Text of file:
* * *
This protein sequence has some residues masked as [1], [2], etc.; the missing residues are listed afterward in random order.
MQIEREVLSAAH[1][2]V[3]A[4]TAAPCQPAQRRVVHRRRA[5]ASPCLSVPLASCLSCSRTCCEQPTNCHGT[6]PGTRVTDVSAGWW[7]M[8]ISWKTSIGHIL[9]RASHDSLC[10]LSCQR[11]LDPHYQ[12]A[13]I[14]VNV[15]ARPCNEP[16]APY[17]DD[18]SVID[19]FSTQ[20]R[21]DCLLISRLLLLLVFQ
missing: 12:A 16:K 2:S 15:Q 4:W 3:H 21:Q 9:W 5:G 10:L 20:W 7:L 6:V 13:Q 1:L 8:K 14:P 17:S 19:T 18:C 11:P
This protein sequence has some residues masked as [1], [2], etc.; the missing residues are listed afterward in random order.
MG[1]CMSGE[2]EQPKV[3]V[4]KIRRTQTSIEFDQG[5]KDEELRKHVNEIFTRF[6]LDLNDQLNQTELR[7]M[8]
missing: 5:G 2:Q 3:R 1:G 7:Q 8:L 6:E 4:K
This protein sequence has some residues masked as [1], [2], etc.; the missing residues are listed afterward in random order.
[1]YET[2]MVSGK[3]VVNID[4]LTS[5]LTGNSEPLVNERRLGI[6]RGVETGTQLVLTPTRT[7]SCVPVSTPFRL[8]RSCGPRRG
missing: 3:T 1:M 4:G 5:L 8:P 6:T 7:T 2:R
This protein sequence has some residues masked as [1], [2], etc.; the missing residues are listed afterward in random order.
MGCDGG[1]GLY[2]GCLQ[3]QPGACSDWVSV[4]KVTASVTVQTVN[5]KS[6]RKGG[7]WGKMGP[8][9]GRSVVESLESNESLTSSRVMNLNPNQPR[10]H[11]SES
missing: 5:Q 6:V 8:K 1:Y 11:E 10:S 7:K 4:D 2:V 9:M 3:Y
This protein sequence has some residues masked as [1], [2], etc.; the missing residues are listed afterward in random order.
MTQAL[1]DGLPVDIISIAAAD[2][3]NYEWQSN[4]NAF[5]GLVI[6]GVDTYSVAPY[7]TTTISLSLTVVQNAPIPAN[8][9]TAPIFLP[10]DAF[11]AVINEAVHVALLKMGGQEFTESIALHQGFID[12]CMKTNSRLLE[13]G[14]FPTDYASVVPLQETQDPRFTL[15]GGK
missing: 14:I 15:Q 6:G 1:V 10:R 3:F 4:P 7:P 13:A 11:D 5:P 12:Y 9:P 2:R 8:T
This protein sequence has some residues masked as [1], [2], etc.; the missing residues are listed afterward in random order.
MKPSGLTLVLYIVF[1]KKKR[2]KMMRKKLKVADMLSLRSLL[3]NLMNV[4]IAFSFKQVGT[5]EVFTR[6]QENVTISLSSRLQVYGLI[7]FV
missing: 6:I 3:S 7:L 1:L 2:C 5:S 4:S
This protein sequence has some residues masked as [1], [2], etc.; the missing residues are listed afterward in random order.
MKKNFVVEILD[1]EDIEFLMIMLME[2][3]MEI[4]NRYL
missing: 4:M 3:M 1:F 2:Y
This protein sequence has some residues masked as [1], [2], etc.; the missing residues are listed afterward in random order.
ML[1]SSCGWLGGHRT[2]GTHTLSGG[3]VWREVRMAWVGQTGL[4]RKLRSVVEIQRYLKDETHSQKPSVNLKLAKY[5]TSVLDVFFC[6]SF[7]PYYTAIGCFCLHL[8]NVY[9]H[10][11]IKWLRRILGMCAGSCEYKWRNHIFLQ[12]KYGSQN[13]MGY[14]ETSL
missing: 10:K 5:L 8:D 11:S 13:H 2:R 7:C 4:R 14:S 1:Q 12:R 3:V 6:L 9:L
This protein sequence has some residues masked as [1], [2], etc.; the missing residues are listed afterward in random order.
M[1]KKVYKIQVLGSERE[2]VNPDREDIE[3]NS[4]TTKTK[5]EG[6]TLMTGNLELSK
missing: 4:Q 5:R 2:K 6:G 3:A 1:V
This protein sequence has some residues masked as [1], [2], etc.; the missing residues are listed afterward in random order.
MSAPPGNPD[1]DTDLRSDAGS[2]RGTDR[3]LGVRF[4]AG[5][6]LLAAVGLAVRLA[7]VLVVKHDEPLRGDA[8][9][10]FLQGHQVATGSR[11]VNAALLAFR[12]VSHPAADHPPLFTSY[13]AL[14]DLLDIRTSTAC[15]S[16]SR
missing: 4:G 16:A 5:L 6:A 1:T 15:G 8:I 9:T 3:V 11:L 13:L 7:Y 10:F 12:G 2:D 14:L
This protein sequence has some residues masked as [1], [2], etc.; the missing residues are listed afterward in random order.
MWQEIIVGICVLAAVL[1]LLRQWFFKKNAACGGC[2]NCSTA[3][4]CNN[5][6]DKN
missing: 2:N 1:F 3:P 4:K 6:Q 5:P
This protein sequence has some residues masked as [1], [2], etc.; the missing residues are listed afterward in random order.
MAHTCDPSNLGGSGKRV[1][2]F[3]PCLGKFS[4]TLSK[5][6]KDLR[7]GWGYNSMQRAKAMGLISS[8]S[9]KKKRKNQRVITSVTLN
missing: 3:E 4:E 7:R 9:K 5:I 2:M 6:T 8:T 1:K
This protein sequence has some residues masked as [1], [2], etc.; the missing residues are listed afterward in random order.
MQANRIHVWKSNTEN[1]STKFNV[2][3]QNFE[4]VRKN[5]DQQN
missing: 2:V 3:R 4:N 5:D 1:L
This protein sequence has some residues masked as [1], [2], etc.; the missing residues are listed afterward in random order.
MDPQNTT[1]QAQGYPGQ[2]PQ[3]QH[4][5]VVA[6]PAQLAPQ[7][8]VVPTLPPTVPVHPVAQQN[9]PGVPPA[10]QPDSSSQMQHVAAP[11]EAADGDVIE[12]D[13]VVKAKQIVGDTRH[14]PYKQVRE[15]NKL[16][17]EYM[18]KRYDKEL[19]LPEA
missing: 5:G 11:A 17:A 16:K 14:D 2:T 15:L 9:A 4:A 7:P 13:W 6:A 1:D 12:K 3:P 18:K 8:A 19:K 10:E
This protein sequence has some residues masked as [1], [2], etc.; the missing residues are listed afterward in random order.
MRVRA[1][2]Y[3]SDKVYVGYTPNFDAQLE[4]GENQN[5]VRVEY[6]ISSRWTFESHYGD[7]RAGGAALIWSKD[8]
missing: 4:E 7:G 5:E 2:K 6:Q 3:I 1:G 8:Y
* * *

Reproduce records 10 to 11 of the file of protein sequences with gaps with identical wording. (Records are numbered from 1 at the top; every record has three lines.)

This protein sequence has some residues masked as [1], [2], etc.; the missing residues are listed afterward in random order.
MSAPPGNPD[1]DTDLRSDAGS[2]RGTDR[3]LGVRF[4]AG[5][6]LLAAVGLAVRLA[7]VLVVKHDEPLRGDA[8][9][10]FLQGHQVATGSR[11]VNAALLAFR[12]VSHPAADHPPLFTSY[13]AL[14]DLLDIRTSTAC[15]S[16]SR
missing: 4:G 16:A 5:L 6:A 1:T 15:G 8:I 9:T 3:V 11:L 13:L 7:Y 10:F 12:G 2:D 14:L
This protein sequence has some residues masked as [1], [2], etc.; the missing residues are listed afterward in random order.
MWQEIIVGICVLAAVL[1]LLRQWFFKKNAACGGC[2]NCSTA[3][4]CNN[5][6]DKN
missing: 2:N 1:F 3:P 4:K 6:Q 5:P